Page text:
Part 2 of my blog series on Injunctions, Super-Injunctions and Privacy will focus on the issue of Super-injunctions. I think it would be prudent to once again state what an Injunction is and what a “super-injunction” is as there is a lot of confusion, especially in the wider mainstream media as to what each is.
An Injunction is an order issued by the Court that prevents a person from doing a particular act. So that could be naming the victim in criminal proceedings involving children under 16 or the victim in a rape case. Moving away from criminal law it could be an injunction to prevent an anticipatory breach of contract or to prevent the printing in the media of untruths about a person.
A super-injunction is an injunction that has an additional layer of protection attached to it whereby the media cannot even report that the injunction exists. It is not one where anonymity has merely been granted, that is an anonymity injunction. The media are free to report about injunctions that have been granted where one party remains anonymous (provided that they do not break the terms of the injunction such as revealing who the anonymous individual is), they are not free to report that a super-injunction exists. The wider public should not know that one of these injunctions exists.
In the case of the footballer whose name is widely known but in terms of the injunction is only known as CTB this was not a super-injunction. Had it been a super-injunction the media would not have been able to report that an injunction had been granted. The injunction merely prevented the media from revealing the name of the footballer in question.
Having read the judgment of the Court and the reasons why such an injunction was granted I must say that I find no real reason was to why the Injunction should not have been granted. The narrative of the case suggests that the allegations that appeared in the paper were false and indeed that blackmail (a criminal offence) may have occurred. The media cannot be allowed to print libellous and defamatory stories about a person. The case of CTB is not a case where the footballer in question has done something wrong and is now trying to prevent it from coming out in order to protect his reputation, but rather is preventing what appear to be libellous statements about him being printed.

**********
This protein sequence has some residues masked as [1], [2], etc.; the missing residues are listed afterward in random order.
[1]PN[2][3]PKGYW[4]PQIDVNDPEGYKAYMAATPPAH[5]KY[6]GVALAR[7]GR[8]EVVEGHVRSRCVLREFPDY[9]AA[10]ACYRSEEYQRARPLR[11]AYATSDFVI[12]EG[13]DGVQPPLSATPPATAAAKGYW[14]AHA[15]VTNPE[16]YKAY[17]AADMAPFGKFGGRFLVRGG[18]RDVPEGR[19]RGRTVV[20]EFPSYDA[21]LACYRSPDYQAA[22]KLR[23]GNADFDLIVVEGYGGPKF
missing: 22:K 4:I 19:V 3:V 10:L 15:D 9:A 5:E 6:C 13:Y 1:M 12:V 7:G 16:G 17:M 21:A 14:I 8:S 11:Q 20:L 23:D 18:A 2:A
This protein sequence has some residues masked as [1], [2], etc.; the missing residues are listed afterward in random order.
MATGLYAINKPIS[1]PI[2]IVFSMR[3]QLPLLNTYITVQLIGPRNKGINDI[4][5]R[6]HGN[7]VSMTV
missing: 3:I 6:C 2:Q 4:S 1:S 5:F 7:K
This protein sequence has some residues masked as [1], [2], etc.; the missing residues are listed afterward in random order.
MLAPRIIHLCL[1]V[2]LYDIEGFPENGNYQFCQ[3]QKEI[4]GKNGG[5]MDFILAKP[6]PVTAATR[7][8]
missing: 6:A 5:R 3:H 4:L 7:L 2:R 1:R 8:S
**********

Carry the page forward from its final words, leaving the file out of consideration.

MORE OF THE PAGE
I am in no doubt in my mind that the ability of a person whether they be in the public eye or not to prevent what they deem to be libellous and defamatory information about them from being printed is a good thing. How would you feel if the papers suddenly printed a story about you that suggests you acted unfaithfully towards your spouse, that in your mind is untrue and the evidence that exists was staged and part of a blackmail plot? One would imagine you would want to do everything in your power from stopping such a story being printed. Granted, the chances of that happening to someone outside of the public eye are remote, but it could be demonstrated equally as well with any number of more realistic situations for the average member of society.
The problem I have with super-injunctions is the secrecy of them. They cannot be open to scrutiny as they are entirely secret. They go beyond granting anonymity to the Claimant and mean that nobody outside of the parties, Counsel, Solicitors and Judge should know of its existence. I am sure there are perfectly good reasons for such injunctions to exist in terms of National Security and such like, but when it comes down to protecting the private life of individuals in the public eye I believe that is a step too far. They prevent, for example, a party to the injunction raising the issue with their elected representatives should they wish representation by their MP or local councillors.
As I have said in part 1 and will explore in more detail in part 3, privacy is essential in our lives. Each one of us, whether we are in the public eye or not, are entitled to some level of privacy. The right to a private and family life is important, but you will just have to wait for my thoughts on that.
NOTE: While the name of the footballer in question is in the public domain, the injunction remains in force. Any comments posted on this blog that name the footballer in the CTB v NEWS GROUP NEWSPAPERS case will either be deleted or redacted. This blog does not endorse the wilful breaching of court orders.